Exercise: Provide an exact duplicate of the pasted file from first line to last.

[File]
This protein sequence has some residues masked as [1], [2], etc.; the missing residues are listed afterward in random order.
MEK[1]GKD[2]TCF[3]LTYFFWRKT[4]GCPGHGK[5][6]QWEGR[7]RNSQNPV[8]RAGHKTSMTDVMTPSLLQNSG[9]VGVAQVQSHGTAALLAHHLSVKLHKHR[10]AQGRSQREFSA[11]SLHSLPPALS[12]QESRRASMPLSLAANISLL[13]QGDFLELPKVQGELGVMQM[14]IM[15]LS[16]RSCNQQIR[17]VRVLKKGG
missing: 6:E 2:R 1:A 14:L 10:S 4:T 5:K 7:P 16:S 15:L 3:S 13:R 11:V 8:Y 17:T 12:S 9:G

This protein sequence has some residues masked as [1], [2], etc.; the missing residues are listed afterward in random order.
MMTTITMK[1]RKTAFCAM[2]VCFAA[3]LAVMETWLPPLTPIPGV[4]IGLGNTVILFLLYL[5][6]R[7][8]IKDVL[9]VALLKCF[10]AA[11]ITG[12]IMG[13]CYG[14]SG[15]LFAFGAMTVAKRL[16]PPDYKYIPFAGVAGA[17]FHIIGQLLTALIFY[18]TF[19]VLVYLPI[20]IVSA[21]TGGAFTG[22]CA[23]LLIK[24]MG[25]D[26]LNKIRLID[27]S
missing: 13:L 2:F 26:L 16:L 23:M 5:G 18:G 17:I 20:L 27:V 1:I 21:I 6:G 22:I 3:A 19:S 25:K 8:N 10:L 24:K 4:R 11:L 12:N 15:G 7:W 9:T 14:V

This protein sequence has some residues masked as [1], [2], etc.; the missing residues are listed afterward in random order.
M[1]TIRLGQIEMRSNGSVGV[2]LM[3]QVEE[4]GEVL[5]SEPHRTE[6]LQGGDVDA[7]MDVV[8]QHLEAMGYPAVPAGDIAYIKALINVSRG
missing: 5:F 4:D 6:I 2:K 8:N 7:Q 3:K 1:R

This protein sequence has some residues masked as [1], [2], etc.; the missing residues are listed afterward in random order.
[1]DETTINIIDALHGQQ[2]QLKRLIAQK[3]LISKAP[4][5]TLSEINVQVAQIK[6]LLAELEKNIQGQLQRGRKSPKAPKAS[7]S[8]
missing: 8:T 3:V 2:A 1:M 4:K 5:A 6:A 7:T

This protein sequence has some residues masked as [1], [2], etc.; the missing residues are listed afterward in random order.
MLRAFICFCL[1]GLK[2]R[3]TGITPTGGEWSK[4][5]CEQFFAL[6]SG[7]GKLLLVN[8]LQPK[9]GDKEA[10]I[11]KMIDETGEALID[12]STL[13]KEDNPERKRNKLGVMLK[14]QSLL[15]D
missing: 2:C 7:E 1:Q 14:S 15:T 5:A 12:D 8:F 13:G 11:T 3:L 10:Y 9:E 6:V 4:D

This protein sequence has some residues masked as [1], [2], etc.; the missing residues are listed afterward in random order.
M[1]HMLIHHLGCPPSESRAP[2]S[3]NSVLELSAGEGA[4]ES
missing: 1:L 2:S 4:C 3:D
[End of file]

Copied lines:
This protein sequence has some residues masked as [1], [2], etc.; the missing residues are listed afterward in random order.
MEK[1]GKD[2]TCF[3]LTYFFWRKT[4]GCPGHGK[5][6]QWEGR[7]RNSQNPV[8]RAGHKTSMTDVMTPSLLQNSG[9]VGVAQVQSHGTAALLAHHLSVKLHKHR[10]AQGRSQREFSA[11]SLHSLPPALS[12]QESRRASMPLSLAANISLL[13]QGDFLELPKVQGELGVMQM[14]IM[15]LS[16]RSCNQQIR[17]VRVLKKGG
missing: 6:E 2:R 1:A 14:L 10:S 4:T 5:K 7:P 16:S 15:L 3:S 13:R 11:V 8:Y 17:T 12:S 9:G

This protein sequence has some residues masked as [1], [2], etc.; the missing residues are listed afterward in random order.
MMTTITMK[1]RKTAFCAM[2]VCFAA[3]LAVMETWLPPLTPIPGV[4]IGLGNTVILFLLYL[5][6]R[7][8]IKDVL[9]VALLKCF[10]AA[11]ITG[12]IMG[13]CYG[14]SG[15]LFAFGAMTVAKRL[16]PPDYKYIPFAGVAGA[17]FHIIGQLLTALIFY[18]TF[19]VLVYLPI[20]IVSA[21]TGGAFTG[22]CA[23]LLIK[24]MG[25]D[26]LNKIRLID[27]S
missing: 13:L 2:F 26:L 16:L 23:M 5:G 18:G 17:I 20:L 27:V 1:I 21:I 6:G 22:I 3:A 19:S 25:K 8:N 10:L 24:K 4:R 11:L 12:N 15:G 7:W 9:T 14:V

This protein sequence has some residues masked as [1], [2], etc.; the missing residues are listed afterward in random order.
M[1]TIRLGQIEMRSNGSVGV[2]LM[3]QVEE[4]GEVL[5]SEPHRTE[6]LQGGDVDA[7]MDVV[8]QHLEAMGYPAVPAGDIAYIKALINVSRG
missing: 5:F 4:D 6:I 2:K 8:N 7:Q 3:K 1:R

This protein sequence has some residues masked as [1], [2], etc.; the missing residues are listed afterward in random order.
[1]DETTINIIDALHGQQ[2]QLKRLIAQK[3]LISKAP[4][5]TLSEINVQVAQIK[6]LLAELEKNIQGQLQRGRKSPKAPKAS[7]S[8]
missing: 8:T 3:V 2:A 1:M 4:K 5:A 6:A 7:T

This protein sequence has some residues masked as [1], [2], etc.; the missing residues are listed afterward in random order.
MLRAFICFCL[1]GLK[2]R[3]TGITPTGGEWSK[4][5]CEQFFAL[6]SG[7]GKLLLVN[8]LQPK[9]GDKEA[10]I[11]KMIDETGEALID[12]STL[13]KEDNPERKRNKLGVMLK[14]QSLL[15]D
missing: 2:C 7:E 1:Q 14:S 15:T 5:A 12:D 8:F 13:G 11:T 3:L 10:Y 9:E 6:V 4:D

This protein sequence has some residues masked as [1], [2], etc.; the missing residues are listed afterward in random order.
M[1]HMLIHHLGCPPSESRAP[2]S[3]NSVLELSAGEGA[4]ES
missing: 1:L 2:S 4:C 3:D